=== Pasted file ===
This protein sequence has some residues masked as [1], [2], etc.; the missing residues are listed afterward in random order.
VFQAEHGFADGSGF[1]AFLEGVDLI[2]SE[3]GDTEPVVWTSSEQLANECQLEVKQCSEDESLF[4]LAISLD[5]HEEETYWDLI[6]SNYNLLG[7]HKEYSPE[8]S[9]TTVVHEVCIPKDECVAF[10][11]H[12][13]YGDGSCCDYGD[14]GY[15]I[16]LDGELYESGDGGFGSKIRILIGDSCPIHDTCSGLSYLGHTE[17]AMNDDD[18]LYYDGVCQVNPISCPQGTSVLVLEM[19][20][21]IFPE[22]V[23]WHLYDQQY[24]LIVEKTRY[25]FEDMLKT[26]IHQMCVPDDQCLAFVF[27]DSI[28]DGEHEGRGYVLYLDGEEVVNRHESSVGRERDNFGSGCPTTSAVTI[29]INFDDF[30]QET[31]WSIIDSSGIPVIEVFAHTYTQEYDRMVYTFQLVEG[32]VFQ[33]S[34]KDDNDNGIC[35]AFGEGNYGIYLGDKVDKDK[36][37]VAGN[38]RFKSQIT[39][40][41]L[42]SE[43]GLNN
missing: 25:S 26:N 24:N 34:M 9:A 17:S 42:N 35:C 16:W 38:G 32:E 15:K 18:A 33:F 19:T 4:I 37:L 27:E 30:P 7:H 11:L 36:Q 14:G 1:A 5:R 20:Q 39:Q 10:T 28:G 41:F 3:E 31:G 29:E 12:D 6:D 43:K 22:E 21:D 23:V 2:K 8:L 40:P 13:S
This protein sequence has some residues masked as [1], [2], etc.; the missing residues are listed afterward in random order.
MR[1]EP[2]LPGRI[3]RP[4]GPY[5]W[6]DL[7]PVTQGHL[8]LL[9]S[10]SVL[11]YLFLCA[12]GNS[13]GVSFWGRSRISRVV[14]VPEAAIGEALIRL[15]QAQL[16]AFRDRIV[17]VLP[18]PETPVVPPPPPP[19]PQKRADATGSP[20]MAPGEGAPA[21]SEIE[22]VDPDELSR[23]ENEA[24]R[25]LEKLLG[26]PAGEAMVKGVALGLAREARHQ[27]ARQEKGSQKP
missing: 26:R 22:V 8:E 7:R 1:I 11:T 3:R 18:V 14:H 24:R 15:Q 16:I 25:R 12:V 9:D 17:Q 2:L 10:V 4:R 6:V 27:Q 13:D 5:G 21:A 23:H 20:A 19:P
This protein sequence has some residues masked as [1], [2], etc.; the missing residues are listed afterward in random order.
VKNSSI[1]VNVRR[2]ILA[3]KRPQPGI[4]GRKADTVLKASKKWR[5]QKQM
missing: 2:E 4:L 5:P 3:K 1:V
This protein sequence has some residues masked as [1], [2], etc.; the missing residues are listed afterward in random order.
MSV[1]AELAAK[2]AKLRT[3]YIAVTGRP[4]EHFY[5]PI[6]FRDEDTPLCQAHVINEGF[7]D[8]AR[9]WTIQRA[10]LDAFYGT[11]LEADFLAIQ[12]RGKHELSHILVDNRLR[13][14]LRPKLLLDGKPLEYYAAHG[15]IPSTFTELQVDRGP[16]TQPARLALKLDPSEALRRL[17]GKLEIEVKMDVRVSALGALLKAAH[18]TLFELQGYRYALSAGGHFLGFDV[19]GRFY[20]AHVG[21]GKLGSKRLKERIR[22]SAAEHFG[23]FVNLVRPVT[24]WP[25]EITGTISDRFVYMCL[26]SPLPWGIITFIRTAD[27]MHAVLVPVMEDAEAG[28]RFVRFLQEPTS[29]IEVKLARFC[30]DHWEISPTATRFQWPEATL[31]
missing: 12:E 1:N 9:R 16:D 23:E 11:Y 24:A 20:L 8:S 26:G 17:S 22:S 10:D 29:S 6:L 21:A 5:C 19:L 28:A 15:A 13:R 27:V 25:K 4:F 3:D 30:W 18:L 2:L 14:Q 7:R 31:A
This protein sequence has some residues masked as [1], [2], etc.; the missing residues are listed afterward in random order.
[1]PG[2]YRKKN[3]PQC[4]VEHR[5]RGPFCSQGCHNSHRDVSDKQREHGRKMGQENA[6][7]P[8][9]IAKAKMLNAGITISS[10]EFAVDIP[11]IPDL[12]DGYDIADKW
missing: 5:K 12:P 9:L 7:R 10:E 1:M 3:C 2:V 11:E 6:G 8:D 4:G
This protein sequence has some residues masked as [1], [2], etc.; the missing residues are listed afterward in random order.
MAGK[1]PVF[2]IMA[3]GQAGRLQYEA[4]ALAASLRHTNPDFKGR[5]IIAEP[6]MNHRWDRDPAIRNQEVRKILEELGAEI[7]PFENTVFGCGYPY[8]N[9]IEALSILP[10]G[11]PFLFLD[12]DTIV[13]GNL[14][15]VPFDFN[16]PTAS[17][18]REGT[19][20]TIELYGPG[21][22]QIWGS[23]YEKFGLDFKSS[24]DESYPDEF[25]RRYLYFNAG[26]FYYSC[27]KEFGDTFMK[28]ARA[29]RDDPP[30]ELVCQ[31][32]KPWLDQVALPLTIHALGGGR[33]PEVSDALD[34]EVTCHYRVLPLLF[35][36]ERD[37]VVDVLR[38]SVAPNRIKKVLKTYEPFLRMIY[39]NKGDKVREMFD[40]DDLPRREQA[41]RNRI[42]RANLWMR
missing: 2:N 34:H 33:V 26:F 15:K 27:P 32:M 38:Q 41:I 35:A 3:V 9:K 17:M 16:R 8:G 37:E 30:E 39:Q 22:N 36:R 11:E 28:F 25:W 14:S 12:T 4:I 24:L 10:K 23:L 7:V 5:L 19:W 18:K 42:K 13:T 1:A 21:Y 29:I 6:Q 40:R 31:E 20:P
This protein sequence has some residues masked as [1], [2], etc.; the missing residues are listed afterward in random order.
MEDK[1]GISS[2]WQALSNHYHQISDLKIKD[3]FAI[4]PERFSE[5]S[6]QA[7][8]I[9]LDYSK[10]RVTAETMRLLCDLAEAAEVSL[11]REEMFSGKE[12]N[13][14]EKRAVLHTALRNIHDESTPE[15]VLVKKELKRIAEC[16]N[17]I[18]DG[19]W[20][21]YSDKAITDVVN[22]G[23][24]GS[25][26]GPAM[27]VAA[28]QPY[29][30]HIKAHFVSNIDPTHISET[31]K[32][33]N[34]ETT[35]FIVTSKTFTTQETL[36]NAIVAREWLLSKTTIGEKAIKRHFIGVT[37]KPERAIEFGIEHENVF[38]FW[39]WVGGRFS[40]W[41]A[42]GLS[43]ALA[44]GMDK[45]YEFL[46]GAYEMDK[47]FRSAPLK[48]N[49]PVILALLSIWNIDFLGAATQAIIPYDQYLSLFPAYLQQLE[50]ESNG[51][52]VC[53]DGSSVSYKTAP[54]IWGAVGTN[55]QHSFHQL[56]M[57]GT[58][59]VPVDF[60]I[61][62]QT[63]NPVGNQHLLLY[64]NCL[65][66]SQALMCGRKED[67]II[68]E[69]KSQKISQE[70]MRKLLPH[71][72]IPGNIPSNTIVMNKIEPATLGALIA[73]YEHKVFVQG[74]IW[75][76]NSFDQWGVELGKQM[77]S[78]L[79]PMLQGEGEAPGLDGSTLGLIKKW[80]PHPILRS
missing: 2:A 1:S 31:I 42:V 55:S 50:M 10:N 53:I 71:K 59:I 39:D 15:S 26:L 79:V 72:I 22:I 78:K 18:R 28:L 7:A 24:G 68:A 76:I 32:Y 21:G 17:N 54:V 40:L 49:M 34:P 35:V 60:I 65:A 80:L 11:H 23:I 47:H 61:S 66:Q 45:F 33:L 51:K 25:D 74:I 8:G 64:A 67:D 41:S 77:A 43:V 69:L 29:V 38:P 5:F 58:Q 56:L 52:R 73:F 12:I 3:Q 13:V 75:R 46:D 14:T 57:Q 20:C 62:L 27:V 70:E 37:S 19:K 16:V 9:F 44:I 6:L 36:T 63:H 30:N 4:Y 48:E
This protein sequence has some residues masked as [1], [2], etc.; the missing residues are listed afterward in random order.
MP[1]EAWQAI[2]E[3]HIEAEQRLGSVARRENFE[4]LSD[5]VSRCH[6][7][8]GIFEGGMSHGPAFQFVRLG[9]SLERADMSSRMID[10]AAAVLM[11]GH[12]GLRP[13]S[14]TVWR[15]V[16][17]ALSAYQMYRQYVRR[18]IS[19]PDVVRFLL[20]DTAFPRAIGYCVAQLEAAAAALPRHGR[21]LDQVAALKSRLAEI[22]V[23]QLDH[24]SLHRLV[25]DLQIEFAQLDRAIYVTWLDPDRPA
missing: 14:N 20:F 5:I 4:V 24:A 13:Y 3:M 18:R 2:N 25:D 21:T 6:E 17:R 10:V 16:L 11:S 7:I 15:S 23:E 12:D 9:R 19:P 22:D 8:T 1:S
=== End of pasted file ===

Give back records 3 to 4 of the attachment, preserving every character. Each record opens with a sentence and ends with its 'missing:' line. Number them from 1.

This protein sequence has some residues masked as [1], [2], etc.; the missing residues are listed afterward in random order.
VKNSSI[1]VNVRR[2]ILA[3]KRPQPGI[4]GRKADTVLKASKKWR[5]QKQM
missing: 2:E 4:L 5:P 3:K 1:V
This protein sequence has some residues masked as [1], [2], etc.; the missing residues are listed afterward in random order.
MSV[1]AELAAK[2]AKLRT[3]YIAVTGRP[4]EHFY[5]PI[6]FRDEDTPLCQAHVINEGF[7]D[8]AR[9]WTIQRA[10]LDAFYGT[11]LEADFLAIQ[12]RGKHELSHILVDNRLR[13][14]LRPKLLLDGKPLEYYAAHG[15]IPSTFTELQVDRGP[16]TQPARLALKLDPSEALRRL[17]GKLEIEVKMDVRVSALGALLKAAH[18]TLFELQGYRYALSAGGHFLGFDV[19]GRFY[20]AHVG[21]GKLGSKRLKERIR[22]SAAEHFG[23]FVNLVRPVT[24]WP[25]EITGTISDRFVYMCL[26]SPLPWGIITFIRTAD[27]MHAVLVPVMEDAEAG[28]RFVRFLQEPTS[29]IEVKLARFC[30]DHWEISPTATRFQWPEATL[31]
missing: 12:E 1:N 9:R 16:D 23:E 11:Y 24:A 20:L 8:S 26:G 17:S 22:S 10:D 29:S 6:L 21:A 5:C 19:L 28:A 15:A 13:R 27:V 25:K 4:F 3:D 30:W 18:L 2:L 14:Q 7:R 31:A